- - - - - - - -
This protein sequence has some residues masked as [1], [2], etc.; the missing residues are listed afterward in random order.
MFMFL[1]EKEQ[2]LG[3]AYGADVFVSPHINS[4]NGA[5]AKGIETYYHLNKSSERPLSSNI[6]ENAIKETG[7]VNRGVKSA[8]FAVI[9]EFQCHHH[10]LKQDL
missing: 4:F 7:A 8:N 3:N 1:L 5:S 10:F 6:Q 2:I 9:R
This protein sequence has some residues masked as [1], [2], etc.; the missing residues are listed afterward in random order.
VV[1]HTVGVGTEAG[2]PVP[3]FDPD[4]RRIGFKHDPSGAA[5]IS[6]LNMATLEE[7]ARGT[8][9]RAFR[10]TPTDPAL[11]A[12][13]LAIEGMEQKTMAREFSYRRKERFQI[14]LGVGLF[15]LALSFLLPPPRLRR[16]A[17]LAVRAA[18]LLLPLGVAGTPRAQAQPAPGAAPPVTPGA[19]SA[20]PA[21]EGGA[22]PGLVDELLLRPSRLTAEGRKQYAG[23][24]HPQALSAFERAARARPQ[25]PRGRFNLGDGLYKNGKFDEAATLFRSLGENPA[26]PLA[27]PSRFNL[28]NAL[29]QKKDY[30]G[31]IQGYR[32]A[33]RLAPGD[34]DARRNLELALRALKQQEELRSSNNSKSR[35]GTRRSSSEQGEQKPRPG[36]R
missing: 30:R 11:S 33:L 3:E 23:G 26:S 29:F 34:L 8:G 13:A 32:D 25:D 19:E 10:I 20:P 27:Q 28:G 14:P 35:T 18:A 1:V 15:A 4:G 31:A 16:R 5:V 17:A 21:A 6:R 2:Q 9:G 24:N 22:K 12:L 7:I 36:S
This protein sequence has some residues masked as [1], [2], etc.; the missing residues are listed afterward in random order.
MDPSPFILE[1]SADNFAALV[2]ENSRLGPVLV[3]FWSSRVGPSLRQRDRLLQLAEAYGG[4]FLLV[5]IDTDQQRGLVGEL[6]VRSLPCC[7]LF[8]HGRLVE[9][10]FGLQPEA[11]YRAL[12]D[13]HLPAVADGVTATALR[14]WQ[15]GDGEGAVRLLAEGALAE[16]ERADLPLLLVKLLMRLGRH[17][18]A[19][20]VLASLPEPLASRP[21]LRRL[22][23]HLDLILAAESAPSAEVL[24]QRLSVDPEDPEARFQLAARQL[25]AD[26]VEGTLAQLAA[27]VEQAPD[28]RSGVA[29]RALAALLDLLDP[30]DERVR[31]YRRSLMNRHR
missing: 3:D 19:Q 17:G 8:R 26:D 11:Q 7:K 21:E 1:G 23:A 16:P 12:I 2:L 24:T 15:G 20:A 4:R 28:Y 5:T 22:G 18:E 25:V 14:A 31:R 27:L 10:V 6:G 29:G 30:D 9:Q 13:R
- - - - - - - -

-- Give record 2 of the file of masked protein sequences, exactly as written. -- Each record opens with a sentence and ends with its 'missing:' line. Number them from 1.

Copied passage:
This protein sequence has some residues masked as [1], [2], etc.; the missing residues are listed afterward in random order.
VV[1]HTVGVGTEAG[2]PVP[3]FDPD[4]RRIGFKHDPSGAA[5]IS[6]LNMATLEE[7]ARGT[8][9]RAFR[10]TPTDPAL[11]A[12][13]LAIEGMEQKTMAREFSYRRKERFQI[14]LGVGLF[15]LALSFLLPPPRLRR[16]A[17]LAVRAA[18]LLLPLGVAGTPRAQAQPAPGAAPPVTPGA[19]SA[20]PA[21]EGGA[22]PGLVDELLLRPSRLTAEGRKQYAG[23][24]HPQALSAFERAARARPQ[25]PRGRFNLGDGLYKNGKFDEAATLFRSLGENPA[26]PLA[27]PSRFNL[28]NAL[29]QKKDY[30]G[31]IQGYR[32]A[33]RLAPGD[34]DARRNLELALRALKQQEELRSSNNSKSR[35]GTRRSSSEQGEQKPRPG[36]R
missing: 30:R 11:S 33:L 3:E 23:G 26:S 29:F 34:L 8:G 13:A 32:D 25:D 19:E 10:I 20:P 27:Q 28:G 14:P 35:T 18:A 1:V 15:A 4:G 31:A 16:R 5:V 17:A 21:A 6:R 2:Q 9:G 24:N 22:K 12:L 7:I 36:S